Clay Maynard: Garage innovation – goose that lays golden eggs
America has been an incubator for creativity and innovation at least as far back as Benjamin Franklin. He was one of this nation's founding fathers and an inventor extraordinaire. If you have ever benefited from wearing bifocals, you should thank Ben Franklin.
Some inventors have become successful entrepreneurs and reaped astonishing financial rewards from their patents and copyrights. Their intellectual property (creativity) is like a goose that lays golden eggs. See www.patentfiler.com/patent-certificate.html.
There is something about freedom and fostering creativity that drives the American entrepreneurial spirit. Some of America's greatest inventions were created in garages, and many of those innovations have changed the world.
Here are only a few of the famous garages/ workshops that reads like a list of who's who:
• In 1896, Henry Ford built the first motorcar, called a Quadricycle, in a small garage-workshop behind his home at 58 Bagley Ave., Detroit, Mich. The car used a four-horsepower ethanol-powered engine.
• In 1939, William Hewlett and David Packard formed the partnership of Hewlett-Packard. They started HP in a garage located at 367 Addison Ave., Palo Alto. This is considered to be the "Birthplace of Silicon Valley."
• On April 4, 1975, Bill Gates and his longtime friend Paul Allen co-founded Microsoft and initially conducted business out of a hotel room in Albuquerque, NM. Microsoft recently opened an area for creativity at their Seattle-area headquarters campus called the "Garage" in an attempt to rekindle innovation.
• On April 1, 1976 (April Fools' Day), Steve Jobs and Steve Wozniak formed the Apple Computer Co. They built the first Apple I computers in Jobs' parents' spare bedroom before expanding into their garage at 2066 Crist Drive, Los Altos.
• On Sept. 4, 1998, Google co-founders Larry Page and Sergey Brin incorporated Google and set up their workspace in a garage at 232 Santa Margarita Ave., Menlo Park.
• In the summer of 2004, Mark Zuckerberg incorporated Facebook and began operations in a rented residence they called the "Facebook House" located at 819 La Jennifer Way, Palo Alto. They not only used the garage — they used the whole house.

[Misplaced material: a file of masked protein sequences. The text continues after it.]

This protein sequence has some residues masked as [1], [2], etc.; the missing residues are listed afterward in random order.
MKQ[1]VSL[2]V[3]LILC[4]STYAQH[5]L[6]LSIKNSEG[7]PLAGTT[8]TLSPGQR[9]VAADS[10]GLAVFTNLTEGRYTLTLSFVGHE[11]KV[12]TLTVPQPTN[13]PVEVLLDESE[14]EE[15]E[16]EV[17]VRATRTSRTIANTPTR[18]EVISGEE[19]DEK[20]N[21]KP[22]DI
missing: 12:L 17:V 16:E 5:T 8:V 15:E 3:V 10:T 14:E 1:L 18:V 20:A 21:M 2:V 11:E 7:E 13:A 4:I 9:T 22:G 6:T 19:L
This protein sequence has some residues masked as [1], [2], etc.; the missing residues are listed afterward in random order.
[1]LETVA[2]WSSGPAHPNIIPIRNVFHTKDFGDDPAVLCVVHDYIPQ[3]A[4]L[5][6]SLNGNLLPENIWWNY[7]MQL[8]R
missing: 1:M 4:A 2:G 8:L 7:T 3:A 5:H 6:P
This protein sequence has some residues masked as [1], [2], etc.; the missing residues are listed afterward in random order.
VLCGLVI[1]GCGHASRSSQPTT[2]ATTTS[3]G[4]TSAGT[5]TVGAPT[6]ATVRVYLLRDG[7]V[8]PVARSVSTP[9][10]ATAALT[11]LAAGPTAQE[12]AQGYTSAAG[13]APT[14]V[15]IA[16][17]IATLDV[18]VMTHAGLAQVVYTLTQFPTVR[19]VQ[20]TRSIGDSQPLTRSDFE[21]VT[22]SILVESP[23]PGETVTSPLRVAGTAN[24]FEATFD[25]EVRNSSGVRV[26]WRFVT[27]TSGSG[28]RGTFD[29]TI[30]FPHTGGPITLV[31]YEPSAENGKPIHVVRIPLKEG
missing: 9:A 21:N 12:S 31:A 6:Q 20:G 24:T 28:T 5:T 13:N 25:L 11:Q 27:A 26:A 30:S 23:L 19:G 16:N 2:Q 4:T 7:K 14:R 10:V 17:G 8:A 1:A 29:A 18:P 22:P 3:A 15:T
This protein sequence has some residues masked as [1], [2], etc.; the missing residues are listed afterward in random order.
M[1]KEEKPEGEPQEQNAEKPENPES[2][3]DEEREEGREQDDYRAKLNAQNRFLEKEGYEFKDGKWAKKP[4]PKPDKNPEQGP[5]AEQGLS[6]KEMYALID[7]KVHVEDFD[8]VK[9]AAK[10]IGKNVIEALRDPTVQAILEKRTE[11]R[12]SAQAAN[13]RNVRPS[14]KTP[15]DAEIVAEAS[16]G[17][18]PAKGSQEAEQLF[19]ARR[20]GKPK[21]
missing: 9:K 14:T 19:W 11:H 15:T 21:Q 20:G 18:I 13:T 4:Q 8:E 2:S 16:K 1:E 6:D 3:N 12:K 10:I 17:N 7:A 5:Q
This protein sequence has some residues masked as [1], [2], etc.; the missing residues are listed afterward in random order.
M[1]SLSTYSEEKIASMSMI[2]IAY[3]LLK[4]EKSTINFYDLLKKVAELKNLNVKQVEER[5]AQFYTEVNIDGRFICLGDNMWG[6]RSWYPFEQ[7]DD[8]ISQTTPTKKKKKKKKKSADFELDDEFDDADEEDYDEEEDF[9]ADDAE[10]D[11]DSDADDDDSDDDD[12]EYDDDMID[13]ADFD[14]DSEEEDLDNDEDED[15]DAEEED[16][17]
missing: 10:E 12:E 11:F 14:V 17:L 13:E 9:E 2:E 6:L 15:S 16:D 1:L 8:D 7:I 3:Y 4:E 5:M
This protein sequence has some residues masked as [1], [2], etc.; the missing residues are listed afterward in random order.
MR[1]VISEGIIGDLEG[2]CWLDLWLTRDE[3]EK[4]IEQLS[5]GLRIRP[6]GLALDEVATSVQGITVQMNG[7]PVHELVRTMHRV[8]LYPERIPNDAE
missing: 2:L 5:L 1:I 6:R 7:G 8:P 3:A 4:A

These and other startup companies originated from very humble beginnings and grew to make America the world's technology leader. They also made their founders incredibly wealthy.
Some would say that Silicon Valley used to be like the Wild West. Innovators like Jobs and Wozniak did things then that they could not do today. For example, to get money to build Apple I computers, they made and sold devices that fooled the telephone company so users could get around paying for calls.
A little-known device the young innovators built and sold was called the blue box, but there were also black and red boxes. If you had a blue box, you could make long-distance calls for free; if you had a black box, you could receive long-distance calls free to the calling party; and if you had a red box, you could generate coin insertion tones that would allow you to use any payphone for free. If you attended home-brew computer club meetings, you would know about these boxes and how to get them.
It seems ironic that Apple's founders took advantage of AT&T in the early years, and now Apple's products are making lots of money for AT&T and creating lots of jobs. Go figure.
Technology markets are very competitive, and some innovators believe we are smothering the free-market process with mandates, laws, rules, regulations, fees, taxes and litigation. If American creativity is like the goose that lays golden eggs, then perhaps we should be careful not to kill the goose.
Here are some places to see America's technology history:
• The Tech Museum of Innovation in San Jose, www.thetech.org.
• The Computer History Museum in Mountain View, www.computerhistory .org.
• The true story of how Bill Gates and Steve Jobs changed the world is on a DVD called "Pirates of Silicon Valley."
To foster creativity, one could conclude that all we need are more garages.
Clay Maynard of Yuba City is a technology consultant and chairman of the San Francisco Bay Area Institute of Electrical and Electronics Engineers Vehicular Technology. Email him at ConsumerTechTalk@comcast.net.